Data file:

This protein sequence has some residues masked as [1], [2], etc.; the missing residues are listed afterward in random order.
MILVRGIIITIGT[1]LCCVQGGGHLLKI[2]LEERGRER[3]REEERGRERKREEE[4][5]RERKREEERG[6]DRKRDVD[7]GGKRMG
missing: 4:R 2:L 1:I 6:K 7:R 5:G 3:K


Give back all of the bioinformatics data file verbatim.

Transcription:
This protein sequence has some residues masked as [1], [2], etc.; the missing residues are listed afterward in random order.
MILVRGIIITIGT[1]LCCVQGGGHLLKI[2]LEERGRER[3]REEERGRERKREEE[4][5]RERKREEERG[6]DRKRDVD[7]GGKRMG
missing: 4:R 2:L 1:I 6:K 7:R 5:G 3:K